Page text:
Image is a dark blue circle with a smaller light blue shape made up of smaller circle overlapping. In the blue circle there are words representing all the different aspects of oneself. There is the word in all caps "YOU" on the bottom left hand side to symbolize that the blue circle represents the complexity of a person.

Life Over Stress Part 2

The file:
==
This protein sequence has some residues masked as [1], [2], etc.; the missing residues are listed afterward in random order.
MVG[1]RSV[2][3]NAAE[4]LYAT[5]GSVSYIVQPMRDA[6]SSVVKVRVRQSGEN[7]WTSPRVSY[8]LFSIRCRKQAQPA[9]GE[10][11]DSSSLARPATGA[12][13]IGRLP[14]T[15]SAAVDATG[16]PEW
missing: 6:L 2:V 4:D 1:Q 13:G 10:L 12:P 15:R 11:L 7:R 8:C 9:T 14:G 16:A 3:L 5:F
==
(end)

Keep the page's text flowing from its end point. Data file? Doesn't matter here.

We are here with part two of Life Over Stress! When I attended the Resilience and Time Management workshop held by Academic Success, we went through many different ways to physically and mentally take care of ourselves through the trying time of school and just through life in general. Maintaining proper eating habits, sleeping habits and body movement were just some of the physical components that we need to keep our bodies in tip-top shape. Then, when you add on mental and emotional wellness techniques such as meditation, mindfulness and goal setting, and everything can seem a little overwhelming. But the thing to keep in mind is that you can add new ways of coping to your routine as you need them, building towards a long-term goal. Throughout the years I have learned a few techniques to help focus my mind if I am getting overwhelmed. For instance, I’ve tried box breathing (where you inhale and exhale following the lines of a box), and pouring super-cold water on my wrists, face or in a shower to shock my body out of a panic. I've tried out a lot of methods in the past, but one that was new to me was a somatic practice called emotional freedom technique (EFT), or “tapping”. EFT combines tapping specific points on our body (forehead, temples, above the mouth, etc.; see diagram) while verbalizing either mentally or out loud any stressful or difficult thoughts we’re having, before moving on to more-positive thoughts. It sounds simple, but studies have shown tapping can decrease stress hormones more than talk therapy and that it can help in treatment even of clinical conditions like post-traumatic stress The process starts with tapping a few times first on the side of the hand (“karate chop point”), while acknowledging challenging circumstances or negative feelings; while we tap, we also verbalize self-acceptance, for example: “Even though I’m feeling incredibly stressed and worried, I accept that this is how I am feeling right now and that that’s okay”. Even if we don’t feel it’s okay at that moment, we proceed with this “setup” statement anyway, as a way of bringing some tactile experience to negative thoughts we normally run unquestioningly in our minds Then you continue to tap on various points on the body in a particular sequence (again, have a look at the diagram), focusing first on negative thoughts and saying them out loud or to ourselves at each tapping point. Gradually, we then shift away from the negative thoughts and begin to be kinder to ourselves: we start off tapping with statements like, “I feel like a failure and there’s no way I can do well enough on finals” to “I am having a hard week and that’s okay. I can be proud of myself for all that I have done this, no matter how small it might seem.” The technique is a way of being kinder to ourselves, combining a way to think more positively while we make our bodies feel better, allowing us to create a different relationship with positivity. I found that being able to hear myself be positive and kind to myself made me realize how often I would disregard my internal positivity and allow the negative thoughts to flow. Vocalizing self-accepting thoughts allowed me to accept acts of kindness to myself and to be more willing to show kindness to others. Obviously one workshop on this technique doesn’t make me a master, and I encourage you all to look into workshops on campus or videos online to try and take of yourself! The winter season with its long nights and gloomy days is taxing on our mind and body. Listen to your body: it knows more about you than you think! Be kind to yourself and be proud of what you've done. Below is the link to some slides on stress management from the "Stress Management" workshop. If you have questions about stress management, don’t forget to use the resources available—workshops by Academic Success, Health and Wellness, and your colleges and faculties across campus (including drop-in stress-counselling sessions at Robarts during the final weeks of semester). You can also find some tips on stress management from selected slides from that workshop here. Robarts_Stress_Management_FOR BLOG  

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